I hope all is well with everyone! I’m picking up from last month with my series on war in history and what we can learn from it that might help our fiction.
In this series of posts, I’ll be exploring some themes gleaned from military history to illuminate points that I think many people misunderstand or perhaps just blindly disbelieve because they desperately wish it were otherwise. I hope you find them useful!
Neither conversion nor enlistment in the army is going to obliterate our human life. Christians and soldiers are still men; the infidel’s idea of a religious life and the civilian’s idea of active service are fantastic.
–C. S. Lewis, The Weight of Glory
War seems to do nothing outside of extremes. War is not just bad, it is terrible. A brotherhood formed by war is not just strong, it is unbreakable. In war, even boredom is hardcore: all pervasive and overwhelming. We know this. Countless historians and soldiers have testified to it. And that leads those of us lucky enough to have avoided war to misunderstand those extremes entirely. Does the experience of war always become the dominant influence in someone’s life? While that is possible, it isn’t axiomatic.
The problem comes when we, as authors, try to vicariously put ourselves into the shoes of a soldier through our imaginations. We look at war in all of its horrific grandeur and ask, “How could you survive that and be normal?” The issue is compounded by the liberal history of the Vietnam War, which in its quest to justify the Left’s opposition to the war, makes American soldiers out to be either monsters or victims. The idea is that the war wrecked so much damage on those who fought it that they simply cannot readjust to a regular life. Many authors take those assumptions and carry them over to all soldiers as a rule (or something very much like one).
Don’t get me wrong: War has the potential to destroy the lives and sanity of anyone who becomes involved, but that isn’t guaranteed. As Lewis noted above, for many millions of soldiers through history war and military service are just one more strand in a much larger tapestry that is their lives. When they return home, they don’t sulk or suffer–they just move on with life. That has been true of every war humanity has ever fought. The idea that being a soldier must, by definition, wipe out someone’s identity and future is “fantastic.”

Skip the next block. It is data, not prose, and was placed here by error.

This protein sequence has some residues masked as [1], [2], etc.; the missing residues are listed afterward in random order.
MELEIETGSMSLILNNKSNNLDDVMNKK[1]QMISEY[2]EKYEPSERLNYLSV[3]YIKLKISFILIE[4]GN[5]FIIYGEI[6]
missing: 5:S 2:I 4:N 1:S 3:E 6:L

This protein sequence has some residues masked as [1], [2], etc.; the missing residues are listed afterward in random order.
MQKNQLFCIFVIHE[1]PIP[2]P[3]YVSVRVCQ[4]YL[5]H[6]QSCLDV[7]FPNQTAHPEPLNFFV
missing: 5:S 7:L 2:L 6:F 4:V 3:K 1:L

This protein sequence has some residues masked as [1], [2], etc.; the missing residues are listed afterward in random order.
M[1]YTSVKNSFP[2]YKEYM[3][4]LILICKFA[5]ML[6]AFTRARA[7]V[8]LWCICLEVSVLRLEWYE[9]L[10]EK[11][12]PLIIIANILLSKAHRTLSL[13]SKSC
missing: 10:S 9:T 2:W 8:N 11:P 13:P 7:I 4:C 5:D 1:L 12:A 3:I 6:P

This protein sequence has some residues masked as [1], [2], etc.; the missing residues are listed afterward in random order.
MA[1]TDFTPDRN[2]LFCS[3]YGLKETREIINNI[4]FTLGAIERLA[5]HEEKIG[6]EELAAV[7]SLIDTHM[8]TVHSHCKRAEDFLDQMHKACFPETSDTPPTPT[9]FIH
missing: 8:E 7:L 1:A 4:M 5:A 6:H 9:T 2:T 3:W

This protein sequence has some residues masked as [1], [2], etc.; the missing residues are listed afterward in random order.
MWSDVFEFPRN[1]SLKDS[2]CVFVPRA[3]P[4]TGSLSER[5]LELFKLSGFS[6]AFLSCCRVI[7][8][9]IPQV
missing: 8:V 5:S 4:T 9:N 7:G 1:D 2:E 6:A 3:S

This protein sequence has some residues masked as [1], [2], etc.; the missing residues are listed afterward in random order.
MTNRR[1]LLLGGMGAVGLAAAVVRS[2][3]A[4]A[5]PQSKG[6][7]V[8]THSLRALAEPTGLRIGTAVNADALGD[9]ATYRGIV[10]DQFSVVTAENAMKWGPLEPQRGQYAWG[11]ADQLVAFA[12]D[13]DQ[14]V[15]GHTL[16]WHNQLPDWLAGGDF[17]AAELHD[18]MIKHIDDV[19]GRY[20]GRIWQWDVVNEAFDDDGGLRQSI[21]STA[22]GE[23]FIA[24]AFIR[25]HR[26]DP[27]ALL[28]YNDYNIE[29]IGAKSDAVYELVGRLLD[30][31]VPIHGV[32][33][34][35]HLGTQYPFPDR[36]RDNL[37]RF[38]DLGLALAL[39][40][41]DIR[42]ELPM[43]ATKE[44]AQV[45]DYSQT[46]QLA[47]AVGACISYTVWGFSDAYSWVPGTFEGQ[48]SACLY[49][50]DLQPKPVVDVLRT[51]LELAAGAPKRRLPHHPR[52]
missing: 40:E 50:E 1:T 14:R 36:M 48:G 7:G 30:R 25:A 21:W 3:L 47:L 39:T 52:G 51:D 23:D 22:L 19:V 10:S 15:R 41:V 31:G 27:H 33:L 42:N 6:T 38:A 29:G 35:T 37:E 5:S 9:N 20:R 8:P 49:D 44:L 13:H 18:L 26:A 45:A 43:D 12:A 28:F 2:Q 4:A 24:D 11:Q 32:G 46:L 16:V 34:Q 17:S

The first and last point we should remember about any soldier is this: That he or she is human. As an individual, he or she will react differently to adversity, especially the extremes of war. War might break some people to pieces (metaphorically, in this case), while others can come out on the other side essentially intact. As authors, let’s avoid assumptions. After all. It is our job to think through the individuals we create and let their character show through.
Next Week–We welcome Rachel back into the rotation on Fridays. I’ll look forward to seeing everyone soon!
In my post last week on C. S. Lewis and war, I discussed what was apparently one of Lewis’s key survival mechanisms that allowed him to survive the emotional trauma of World War I. Lewis had the ability to segregate himself from his surroundings and retreat into his imagination in even the most horrific of circumstances, thereby preserving his essential self to some degree or other. This allowed him to emerge from the war not unscathed, but still himself. Unfortuantely, the effects of the war and this ability on Lewis’ mind have often been misinterpreted.
Subsequent Lewis scholars have tended to misinterpret the war’s apparent effect on him, and therefore on his later work, by making assumptions of what the war must have done to him. Authors observe the obvious fact that Lewis does indeed willfully shut himself off from portions of his wartime experience and presume that some massive trauma must have preceded it. One author goes so far as to accuse Lewis of repeated “posing”, “posturing”, and “masking” when discussing the war (Gilchrist 67, 73, 108). In fact, Lewis’s pre-existing intellectual defenses–which many authors often fail to identify let alone understand–may have made it possible for him to emerge from the gauntlet carrying less emotional baggage than most. He shut himself off from the experience at the time, thereby preempting at least some of the damage that others suffered. Therefore, Lewis’s silence on the details of his war service may then be exactly what it purports to be: silence and nothing more. Barring the new introduction of unreviewed evidence, it is practically impossible to answer the question more authoritatively. To pursue this line of thought scholars must begin with the premise that Lewis could not actually have meant what he said, and then work downhill into varying degrees of absurdity from there.